It would be another two years before Walsh won his fifth Leinster medal. The 4-6 to 3-1 defeat of Dublin allowed "the Cats" to advance to the All-Ireland series once again. Limerick provided the opposition in the subsequent All-Ireland final on 18 February 1912, however, the pitch at the Cork Athletic Grounds was water-logged and the game was refixed for Thurles on 12 May 1912. Limerick were unable to attend the replay and Walsh's fifth All-Ireland title was awarded to him rather than being won on the field of play. Kilkenny later defeated Tipperary in an alternative to the final, however, Limerick later defeated Kilkenny in a challenge game.

Walsh won a sixth Leinster medal in 1912 following a 6-6 to 2-4 defeat of Laois. Yet another All-Ireland final appearance beckoned, with Cork providing the opposition on 17 November 1912. The game was an extremely close affair with Sim Walton proving himself to be the goal-scoring hero. A speculative Matt Gargan shot also hopped past the goalkeeper to give Kilkenny a narrow 2-1 to 1-3 victory. It was Walsh's sixth All-Ireland medal.

In 1913 Kilkenny were attempting to make history by capturing their third championship in-a-row and Walsh was appointed captain for the third time. He later went on to win his seventh Leinster medal in ten years following a 7-5 to 2-1 victory in a replay against Dublin. The subsequent All-Ireland final on 2 November 1913 saw Kilkenny square up to Tipperary for the second time in five years in the first fifteen-a-side All-Ireland decider. Kilkenny led by 1-4 to 1-1 at half-time and eventually hung on to win on a score line of 2-4 to 1-2.[8][9] This victory gave Walsh a record-breaking seventh All-Ireland medal, a record that he shared with fellow Kilkenny players Sim Walton, Jack Rochford and Dick Doyle. Following the victory Walsh accepted the Great Southern and Western Railway company trophy – the first All-Ireland trophy to be presented to a victorious team captain. As well as that Walsh made history on that day by becoming the first player to captain both fifteen-a-side and seventeen-a-side teams to All-Ireland victories, as well as becoming the second person to captain a team to three championships.


Four All-Ireland titles in-a-row proved beyond Kilkenny as they were beaten by Laois by a single point in the provincial decider of 1914. This defeat brought Walsh's inter-county hurling career to an end.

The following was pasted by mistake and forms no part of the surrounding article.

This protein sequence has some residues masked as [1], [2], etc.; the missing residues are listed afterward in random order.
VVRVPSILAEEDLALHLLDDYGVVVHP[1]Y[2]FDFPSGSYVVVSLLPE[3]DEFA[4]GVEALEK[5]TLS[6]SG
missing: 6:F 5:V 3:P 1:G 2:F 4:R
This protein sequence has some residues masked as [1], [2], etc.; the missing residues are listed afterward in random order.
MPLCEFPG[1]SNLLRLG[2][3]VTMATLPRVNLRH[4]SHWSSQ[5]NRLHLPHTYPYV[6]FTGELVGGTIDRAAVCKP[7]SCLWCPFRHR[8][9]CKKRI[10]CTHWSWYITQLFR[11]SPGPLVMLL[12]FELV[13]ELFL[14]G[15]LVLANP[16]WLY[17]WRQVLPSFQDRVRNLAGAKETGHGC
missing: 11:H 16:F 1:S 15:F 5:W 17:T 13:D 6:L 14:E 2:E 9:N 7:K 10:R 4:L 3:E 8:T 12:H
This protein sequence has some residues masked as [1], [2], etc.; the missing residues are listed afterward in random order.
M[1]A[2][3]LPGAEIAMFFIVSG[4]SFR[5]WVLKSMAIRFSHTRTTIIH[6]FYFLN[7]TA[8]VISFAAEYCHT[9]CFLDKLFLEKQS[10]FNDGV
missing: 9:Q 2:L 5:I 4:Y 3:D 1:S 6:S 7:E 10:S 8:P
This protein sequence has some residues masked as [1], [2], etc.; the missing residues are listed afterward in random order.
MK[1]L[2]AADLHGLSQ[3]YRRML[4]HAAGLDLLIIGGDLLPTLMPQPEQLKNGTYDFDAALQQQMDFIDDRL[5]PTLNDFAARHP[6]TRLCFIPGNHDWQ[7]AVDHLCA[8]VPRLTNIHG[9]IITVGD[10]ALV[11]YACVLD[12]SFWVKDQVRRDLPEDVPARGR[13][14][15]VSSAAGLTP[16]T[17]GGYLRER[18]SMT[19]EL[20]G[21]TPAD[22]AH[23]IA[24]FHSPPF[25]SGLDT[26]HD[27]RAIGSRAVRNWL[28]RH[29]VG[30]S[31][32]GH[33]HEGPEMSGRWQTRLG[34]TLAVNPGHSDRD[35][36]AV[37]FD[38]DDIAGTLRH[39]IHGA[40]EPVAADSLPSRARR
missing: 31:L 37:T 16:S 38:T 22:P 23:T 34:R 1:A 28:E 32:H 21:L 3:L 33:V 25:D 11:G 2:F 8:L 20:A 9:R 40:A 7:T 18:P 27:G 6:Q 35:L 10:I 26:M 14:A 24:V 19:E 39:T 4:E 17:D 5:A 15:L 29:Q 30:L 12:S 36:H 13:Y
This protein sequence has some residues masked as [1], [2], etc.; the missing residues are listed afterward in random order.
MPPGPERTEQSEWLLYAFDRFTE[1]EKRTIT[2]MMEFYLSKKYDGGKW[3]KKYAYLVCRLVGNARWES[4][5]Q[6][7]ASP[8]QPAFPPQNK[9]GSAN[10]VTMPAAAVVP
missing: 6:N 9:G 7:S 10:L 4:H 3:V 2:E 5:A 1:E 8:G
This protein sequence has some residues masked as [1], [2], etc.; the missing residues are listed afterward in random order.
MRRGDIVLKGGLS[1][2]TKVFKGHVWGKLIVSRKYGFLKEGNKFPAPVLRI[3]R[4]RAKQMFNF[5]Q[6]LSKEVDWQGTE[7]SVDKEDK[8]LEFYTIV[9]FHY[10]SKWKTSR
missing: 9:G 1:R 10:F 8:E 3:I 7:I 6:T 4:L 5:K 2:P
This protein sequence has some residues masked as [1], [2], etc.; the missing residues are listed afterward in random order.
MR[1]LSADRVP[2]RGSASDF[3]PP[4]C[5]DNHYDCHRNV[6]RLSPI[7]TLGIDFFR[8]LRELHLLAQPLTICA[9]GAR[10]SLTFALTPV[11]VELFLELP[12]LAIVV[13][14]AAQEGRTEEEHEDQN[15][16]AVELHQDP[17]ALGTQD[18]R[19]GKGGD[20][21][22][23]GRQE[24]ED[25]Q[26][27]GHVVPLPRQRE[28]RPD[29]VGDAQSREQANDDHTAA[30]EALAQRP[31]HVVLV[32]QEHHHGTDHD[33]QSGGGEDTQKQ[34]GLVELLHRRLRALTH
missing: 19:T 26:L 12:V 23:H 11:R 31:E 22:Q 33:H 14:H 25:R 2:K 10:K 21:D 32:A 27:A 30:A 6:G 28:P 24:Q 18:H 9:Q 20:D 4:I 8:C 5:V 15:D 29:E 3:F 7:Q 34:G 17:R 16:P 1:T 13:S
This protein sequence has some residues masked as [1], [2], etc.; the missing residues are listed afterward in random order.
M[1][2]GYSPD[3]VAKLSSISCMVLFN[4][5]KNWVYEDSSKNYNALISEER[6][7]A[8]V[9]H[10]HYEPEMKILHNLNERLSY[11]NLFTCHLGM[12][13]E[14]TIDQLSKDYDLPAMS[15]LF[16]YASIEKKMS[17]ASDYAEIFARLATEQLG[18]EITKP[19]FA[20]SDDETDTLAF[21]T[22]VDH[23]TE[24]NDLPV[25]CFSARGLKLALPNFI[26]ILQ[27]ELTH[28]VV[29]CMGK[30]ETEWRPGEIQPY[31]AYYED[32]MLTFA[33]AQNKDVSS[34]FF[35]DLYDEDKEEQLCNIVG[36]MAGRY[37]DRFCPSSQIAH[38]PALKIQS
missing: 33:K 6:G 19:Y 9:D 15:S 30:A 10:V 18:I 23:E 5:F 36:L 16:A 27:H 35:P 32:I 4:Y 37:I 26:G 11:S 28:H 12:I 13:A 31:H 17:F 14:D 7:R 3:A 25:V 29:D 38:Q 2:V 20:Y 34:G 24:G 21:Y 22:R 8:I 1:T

Walsh also lined out with Leinster in an inter-provincial hurling competition that was the forerunner to the Railway Cup. He captained the team to the Railway Shield title in 1908.


In retirement from playing Walsh maintained a keen interest in the game of hurling. In 1915 he took over as trainer of the Laois senior hurling team. His influence bore fruit as the team retained their Leinster title following a 3–2 to 0–5 defeat of Dublin. This victory set up an All-Ireland final meeting with Cork, who were red-hot favourites. Laois had no great hurling tradition and this was shown when Cork scored three first-half goals. After the interval Laois rallied and won the game by 6–2 to 4–1.

Personal life[edit]

Born in Rathkieran, Mooncoin, County Kilkenny in 1877, Walsh grew up on the family farm and developed the necessary skills on the land, the river and on the hurling field. He earned his nickname "Drug" in the local national school as he liked to sing the song "Clare's Dragoons". In singing it he appeared to pronounce the word dragoons as "drugoons" and so his school-mates gave him the nickname. It was a nickname that he came to dislike in later life. A more acceptable form of the name, accepted by himself, was "Dhroog" /ˈðrɡ/, a corrupt south Kilkenny form of the first part of the word "dragoon."

Dick Walsh died in hospital in Kilkenny on 28 July 1958, after previously suffering a stroke, and was buried in Carrigeen cemetery.



  • Railway Shield (3): 1905, 1907, 1908 (c)




  1. ^ "Richard (Dick) 'Drug' Walsh(1878-1958)". Mooncoin website. Retrieved 17 November 2014. 
  2. ^ Durcan, Mark. "Kilkenny: the making of a hurling tradition". RTÉ Sport. Archived from the original on 12 November 2014. Retrieved 12 November 2014. 
  3. ^ Crowe, Dermot (1 May 2015). "The rise and rise of managers". Irish Independent. Retrieved 3 June 2015. 
  4. ^ "Club honours". Mooncoin GAA website. Retrieved 28 February 2013. 
  5. ^ "Celebrations for hurling centurions". Kilkenny People. 21 July 2004. Archived from the original on 29 November 2014. Retrieved 17 November 2014. 
  6. ^ "Cats' replay woes offer morsel of comfort". Evening Herald. 26 September 2012. Retrieved 17 November 2014. 
  7. ^ O'Riordan, Ian (29 September 2012). "Final countdown". Irish Times. Retrieved 28 February 2013. 
  8. ^ "Kilkenny's search for three-in-a-rows". Hogan Stand website. 1 September 2008. Retrieved 17 November 2014. 
  9. ^ "Glory in the rain when county’s first ever three in-a-row was registered in 1913". Kilkenny People. 21 December 2013. Retrieved 17 November 2014.